The state legislature recently passed “truth in taxation” legislation that requires certain taxing entities to acknowledge that resultant increases in property tax revenues be labeled tax increases if the taxing entity chooses to set a tax rate that effectively produces new revenue. The rationale behind the legislation was to force taxing entities to acknowledge the growing problem of property-tax appraisal creep, instead of simply saying “what can you do?” and blaming appraisal boards. Anne Linehan touched on this in her earlier post on the fireworks in Council earlier this week, when those who favor larger government and higher spending were forced by the legislation to acknowledge they were setting a rate that would result in a significant increase in property-tax revenues.
Chronicle gossip columnist and metro/state Rick Casey, of course, is one of those who favors larger government and higher spending, but rather than simply shoot straight, Casey’s style is always to smear and attack those with whom he disagrees. Here’s his latest work:
Meanwhile, the two Harris County legislators responsible for the new “truth in taxation” law, Sens. Tommy Williams and Kyle Janek, should have been laughing up their sleeves.
Their little scheme has succeeded in forcing local officials to admit to raising taxes while they themselves continue to get a free ride.
Yet Williams and Janek and the rest of the Legislature raised taxes considerably last year. You don’t remember? They did it by not lowering the state sales tax.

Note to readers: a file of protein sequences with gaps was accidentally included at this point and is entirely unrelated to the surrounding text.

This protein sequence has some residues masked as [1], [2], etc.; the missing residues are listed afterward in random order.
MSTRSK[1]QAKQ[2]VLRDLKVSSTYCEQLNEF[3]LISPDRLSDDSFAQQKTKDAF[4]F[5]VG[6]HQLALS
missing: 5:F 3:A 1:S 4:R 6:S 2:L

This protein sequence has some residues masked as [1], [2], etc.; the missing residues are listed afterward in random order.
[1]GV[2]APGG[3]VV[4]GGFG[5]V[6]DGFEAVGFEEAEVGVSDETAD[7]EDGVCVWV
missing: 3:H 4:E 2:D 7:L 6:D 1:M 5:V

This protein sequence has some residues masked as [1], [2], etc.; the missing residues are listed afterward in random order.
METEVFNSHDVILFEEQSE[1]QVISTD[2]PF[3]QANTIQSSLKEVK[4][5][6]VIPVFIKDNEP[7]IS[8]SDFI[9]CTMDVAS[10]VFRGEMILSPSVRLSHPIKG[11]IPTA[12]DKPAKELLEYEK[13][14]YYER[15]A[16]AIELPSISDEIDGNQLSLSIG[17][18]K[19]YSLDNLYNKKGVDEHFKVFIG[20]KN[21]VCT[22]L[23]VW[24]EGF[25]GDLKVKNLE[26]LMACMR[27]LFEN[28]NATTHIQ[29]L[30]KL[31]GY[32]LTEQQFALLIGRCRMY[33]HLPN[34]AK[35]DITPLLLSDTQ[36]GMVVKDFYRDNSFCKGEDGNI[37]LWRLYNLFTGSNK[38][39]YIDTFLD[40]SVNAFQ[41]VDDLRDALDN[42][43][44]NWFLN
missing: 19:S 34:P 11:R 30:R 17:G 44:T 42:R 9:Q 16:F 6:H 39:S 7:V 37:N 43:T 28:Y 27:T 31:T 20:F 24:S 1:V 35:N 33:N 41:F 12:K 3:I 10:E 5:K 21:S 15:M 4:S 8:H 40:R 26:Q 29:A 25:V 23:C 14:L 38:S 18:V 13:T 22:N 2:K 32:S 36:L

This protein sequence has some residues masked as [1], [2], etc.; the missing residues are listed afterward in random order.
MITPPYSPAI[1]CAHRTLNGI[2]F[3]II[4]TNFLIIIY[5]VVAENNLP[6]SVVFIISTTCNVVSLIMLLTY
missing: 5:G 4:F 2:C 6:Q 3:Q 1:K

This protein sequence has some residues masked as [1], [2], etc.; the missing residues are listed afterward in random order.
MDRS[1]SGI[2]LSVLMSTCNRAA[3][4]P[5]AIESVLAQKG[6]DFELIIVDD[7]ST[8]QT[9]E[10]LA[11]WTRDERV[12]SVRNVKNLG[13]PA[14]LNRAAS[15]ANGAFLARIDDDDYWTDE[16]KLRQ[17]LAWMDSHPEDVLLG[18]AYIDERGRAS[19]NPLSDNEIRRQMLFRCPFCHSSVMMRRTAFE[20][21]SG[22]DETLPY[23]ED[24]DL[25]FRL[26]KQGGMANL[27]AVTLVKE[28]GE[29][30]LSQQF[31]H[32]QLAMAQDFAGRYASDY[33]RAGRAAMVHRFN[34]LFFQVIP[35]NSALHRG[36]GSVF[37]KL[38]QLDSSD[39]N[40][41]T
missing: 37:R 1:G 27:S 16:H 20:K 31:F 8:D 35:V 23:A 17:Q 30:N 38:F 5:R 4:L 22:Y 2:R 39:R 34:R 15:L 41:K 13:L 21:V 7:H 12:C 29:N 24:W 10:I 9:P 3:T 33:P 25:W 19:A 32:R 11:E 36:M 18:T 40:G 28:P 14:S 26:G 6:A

The result: State Comptroller Carole Keeton Strayhorn announced two weeks ago that monthly state sales tax revenues were up 14 percent from a year ago.
That formulation sounded familiar. Sure enough, in watching the tape of the debate in Council that is the subject of Casey’s column, I heard Mayor White use the bolded soundbite almost verbatim. It’s not the first time that Casey has shamelessly stolen the words of other people without proper attribution, but one wishes he would be a little more honest with readers if he’s simply going to act as Mayor White’s PR man.
Substantively, although the soundbite is clever, it’s really comparing apples with oranges. Yes, the sales tax rate has been set, and increased sales do indeed produce increases in tax revenues, all things being equal. However, to my knowledge there are no boards that have ever convinced local merchants to raise prices in order to produce a certain amount of revenue in a taxing district (but we have seen some interesting relationships between property taxing entities and appraisal boards), so the comparison starts to break down. Furthermore, consumers can always cut back their spending if they feel sales taxes are excessive. Homeowners have much more trouble cutting down on their property “consumption” if they feel tax rates are too high!
Rick Casey may not like the fact that the legislature has responded to disgruntled property owners by passing “truth in taxation” legislation, but his characterization of the issue as simply a concern of a few activists just doesn’t ring true. And, as usual, his infantile attacks on those with whom he disagrees and his carrying water for political favorites really seem more appropriate for the opinion pages, not the metro/state news pages.